Still travelling…almost there…
The Conference Board Leading Economic Index (LEI) for March was released this morning. The index declined 0.1 percent to 94.7 (2004 = 100), following a 0.5 increase in each of the two previous months.
Today’s gauge of General Activity remains positive at 1.3 but is fractionally lower than last month’s 2.0. However, the 3-month moving average came in at -3.1, the tenth negative reading in eleven months. Since this is a diffusion index, negative readings indicate contraction, positive ones indicate expansion.
The demand for manufactured goods remained weak, with the current new orders index declining from 0.5 to -1.0. The shipments index showed continued improvement, however: The index remained positive and edged six points higher, to 9.1, its highest reading in four months. Nearly 28 percent of the firms reported an increase in shipments; 19 percent reported a decrease. Firms reported a notable decrease in inventories this month: The current inventories index fell from zero to -22.2.
Initial jobless claims, an indication of layoffs, increased by 4,000 to a seasonally adjusted 352,000 in the week ended April 13, the Labor Department said Thursday.
A broader measure of claims continued to climb. The four-week moving average of claims, which smooths out week-to-week volatility, grew by 2,750 to 361,250, the highest level since mid-February.
Meanwhile, claims for the week ending April 6 were revised up to 348,000 from an initially reported 346,000.
Finance minister says group not resistant to Japanese policies
The ECB has flooded the euro zone with cheap loans over the past three years, but large swaths of small and midsize businesses have received precious little of this liquidity.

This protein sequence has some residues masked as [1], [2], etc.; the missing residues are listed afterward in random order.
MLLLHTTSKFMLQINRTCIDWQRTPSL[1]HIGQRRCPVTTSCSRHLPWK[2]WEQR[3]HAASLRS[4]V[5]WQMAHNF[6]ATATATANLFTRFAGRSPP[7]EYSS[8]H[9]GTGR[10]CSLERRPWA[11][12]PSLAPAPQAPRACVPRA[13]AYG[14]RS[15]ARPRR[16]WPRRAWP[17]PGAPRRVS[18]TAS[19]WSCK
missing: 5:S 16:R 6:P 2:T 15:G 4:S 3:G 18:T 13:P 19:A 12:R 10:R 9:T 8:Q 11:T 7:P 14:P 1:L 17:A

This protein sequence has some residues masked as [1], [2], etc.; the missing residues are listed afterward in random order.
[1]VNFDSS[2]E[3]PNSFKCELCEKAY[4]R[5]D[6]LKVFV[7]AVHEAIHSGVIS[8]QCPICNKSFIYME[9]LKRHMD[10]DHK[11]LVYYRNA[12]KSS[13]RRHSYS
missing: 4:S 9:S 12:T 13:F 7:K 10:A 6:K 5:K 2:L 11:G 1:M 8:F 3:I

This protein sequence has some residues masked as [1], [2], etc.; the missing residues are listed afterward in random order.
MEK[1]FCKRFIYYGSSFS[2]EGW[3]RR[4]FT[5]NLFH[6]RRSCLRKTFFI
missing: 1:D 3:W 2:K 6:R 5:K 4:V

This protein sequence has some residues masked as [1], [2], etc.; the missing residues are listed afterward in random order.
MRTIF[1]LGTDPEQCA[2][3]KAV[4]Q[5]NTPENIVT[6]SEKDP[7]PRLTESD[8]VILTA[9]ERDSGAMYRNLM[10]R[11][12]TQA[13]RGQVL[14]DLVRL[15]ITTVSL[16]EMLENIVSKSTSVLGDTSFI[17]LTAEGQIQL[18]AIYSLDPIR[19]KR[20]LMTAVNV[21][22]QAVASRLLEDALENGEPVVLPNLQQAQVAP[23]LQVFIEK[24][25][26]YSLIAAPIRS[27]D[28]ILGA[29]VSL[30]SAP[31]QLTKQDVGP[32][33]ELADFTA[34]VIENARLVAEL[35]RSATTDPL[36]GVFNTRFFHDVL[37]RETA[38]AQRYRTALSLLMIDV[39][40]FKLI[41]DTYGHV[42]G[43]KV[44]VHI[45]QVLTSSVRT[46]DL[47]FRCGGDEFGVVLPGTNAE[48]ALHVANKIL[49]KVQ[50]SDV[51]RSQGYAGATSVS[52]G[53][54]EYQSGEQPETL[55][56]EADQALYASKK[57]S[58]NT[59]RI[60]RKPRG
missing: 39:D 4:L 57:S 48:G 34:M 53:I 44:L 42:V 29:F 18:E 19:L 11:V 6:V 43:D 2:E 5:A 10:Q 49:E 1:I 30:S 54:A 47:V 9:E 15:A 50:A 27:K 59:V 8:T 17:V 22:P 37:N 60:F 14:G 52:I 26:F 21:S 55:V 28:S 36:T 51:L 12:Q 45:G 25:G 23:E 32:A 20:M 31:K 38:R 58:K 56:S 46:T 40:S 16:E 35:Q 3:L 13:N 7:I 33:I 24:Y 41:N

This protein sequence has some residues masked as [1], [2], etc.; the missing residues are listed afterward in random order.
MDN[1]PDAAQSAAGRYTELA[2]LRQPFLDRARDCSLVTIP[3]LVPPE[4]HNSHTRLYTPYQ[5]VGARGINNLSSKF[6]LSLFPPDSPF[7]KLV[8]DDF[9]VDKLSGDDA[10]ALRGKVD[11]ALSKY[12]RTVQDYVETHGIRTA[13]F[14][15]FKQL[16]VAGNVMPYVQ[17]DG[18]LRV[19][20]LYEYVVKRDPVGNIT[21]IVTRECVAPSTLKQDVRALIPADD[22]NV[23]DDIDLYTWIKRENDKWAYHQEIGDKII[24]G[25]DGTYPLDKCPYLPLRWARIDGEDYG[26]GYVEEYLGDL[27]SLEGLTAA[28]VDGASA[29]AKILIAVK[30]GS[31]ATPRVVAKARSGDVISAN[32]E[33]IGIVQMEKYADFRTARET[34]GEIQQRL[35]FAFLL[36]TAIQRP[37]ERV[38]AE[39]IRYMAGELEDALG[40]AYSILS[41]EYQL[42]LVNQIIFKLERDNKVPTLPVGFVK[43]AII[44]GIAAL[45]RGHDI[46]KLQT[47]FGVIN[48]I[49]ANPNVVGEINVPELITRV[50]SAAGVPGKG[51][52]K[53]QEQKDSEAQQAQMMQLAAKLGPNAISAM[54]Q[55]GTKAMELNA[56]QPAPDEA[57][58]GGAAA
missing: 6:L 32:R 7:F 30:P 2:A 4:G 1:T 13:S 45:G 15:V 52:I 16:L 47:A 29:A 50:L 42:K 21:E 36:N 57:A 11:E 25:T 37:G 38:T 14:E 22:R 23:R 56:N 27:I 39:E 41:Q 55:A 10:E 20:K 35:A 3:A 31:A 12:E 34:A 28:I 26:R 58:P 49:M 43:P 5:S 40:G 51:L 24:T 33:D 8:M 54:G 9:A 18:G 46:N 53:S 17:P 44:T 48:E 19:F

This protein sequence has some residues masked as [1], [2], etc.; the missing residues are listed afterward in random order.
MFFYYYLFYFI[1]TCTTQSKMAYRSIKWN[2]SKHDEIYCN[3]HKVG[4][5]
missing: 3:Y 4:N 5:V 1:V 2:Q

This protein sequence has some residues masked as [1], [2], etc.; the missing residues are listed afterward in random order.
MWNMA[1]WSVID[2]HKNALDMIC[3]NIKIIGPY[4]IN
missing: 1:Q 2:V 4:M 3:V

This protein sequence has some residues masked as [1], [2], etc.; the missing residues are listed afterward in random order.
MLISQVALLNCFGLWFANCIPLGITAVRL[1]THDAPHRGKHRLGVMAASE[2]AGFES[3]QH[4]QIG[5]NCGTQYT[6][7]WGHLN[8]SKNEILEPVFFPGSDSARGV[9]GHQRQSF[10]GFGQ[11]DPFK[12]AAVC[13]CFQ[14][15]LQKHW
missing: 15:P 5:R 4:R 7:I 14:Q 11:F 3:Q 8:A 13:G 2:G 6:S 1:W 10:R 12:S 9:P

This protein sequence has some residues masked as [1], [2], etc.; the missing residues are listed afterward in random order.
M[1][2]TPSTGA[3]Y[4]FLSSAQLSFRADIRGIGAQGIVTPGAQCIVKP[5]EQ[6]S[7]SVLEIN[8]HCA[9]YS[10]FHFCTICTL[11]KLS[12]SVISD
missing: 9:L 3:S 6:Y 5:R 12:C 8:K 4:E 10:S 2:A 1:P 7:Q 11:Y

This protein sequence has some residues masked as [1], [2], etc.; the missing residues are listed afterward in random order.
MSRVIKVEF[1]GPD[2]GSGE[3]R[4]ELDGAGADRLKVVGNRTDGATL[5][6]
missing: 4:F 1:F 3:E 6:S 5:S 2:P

(…) The root of the problem is that most European companies depend disproportionately on bank lending for their funding—more than 70% of funding comes from loans. This reliance means that the continuing credit crunch might squelch any chance that the euro-zone economy will recover later this year after contracting for five straight quarters. (…)
Total corporate loans fell 2.7% in the euro zone in February compared with a year earlier, the biggest drop in two years, according to Morgan Stanley. They sank 8% in Spain and 4% in Ireland, also in February. (…)
The percentage of Italian companies citing access to financing as their most significant problem is the highest since 2009, according to ECB surveys. (…)
And the ECB’s latest survey in January showed banks are tightening lending standards further. Indeed, as banks have slashed branches and centralized the loan-application process, it has become more difficult for small-business people to rely on long-standing relationships with local bank managers to secure a loan, as was the practice in Southern Europe.
“Given the rise in bad loans, it’s obvious that lending policies have to change,” said Giovanni Sabatini, head of the Italian Banking Association.
The pain is even being felt in parts of the North. At CeFip, a Belgian agency that helps businesses appeal rejected loan applications, requests for help have doubled since November. French companies, which enjoy some of the lowest rates in Europe, are complaining too; according to a survey by France’s association of smaller businesses, 59% failed to get funding for at least one project last year. (…)
The French government presented its plan to avoid austerity and let its debt keep rising an extra year as the economy struggles to grow.
In Germany, Chancellor Angela Merkel, who faces general elections in the fall, says euro-zone countries must live within their means and reduce their budget deficits to restore sound public finances.
The chancellor, who let Germany’s budget discipline slip in 2009 during the global financial crisis, has also rejected calls from France and the U.S. to help finance growth-boosting measures.
“We don’t have the muscle to put in place for the second time a large stimulus program without losing international confidence,” Ms. Merkel said on Monday. (…)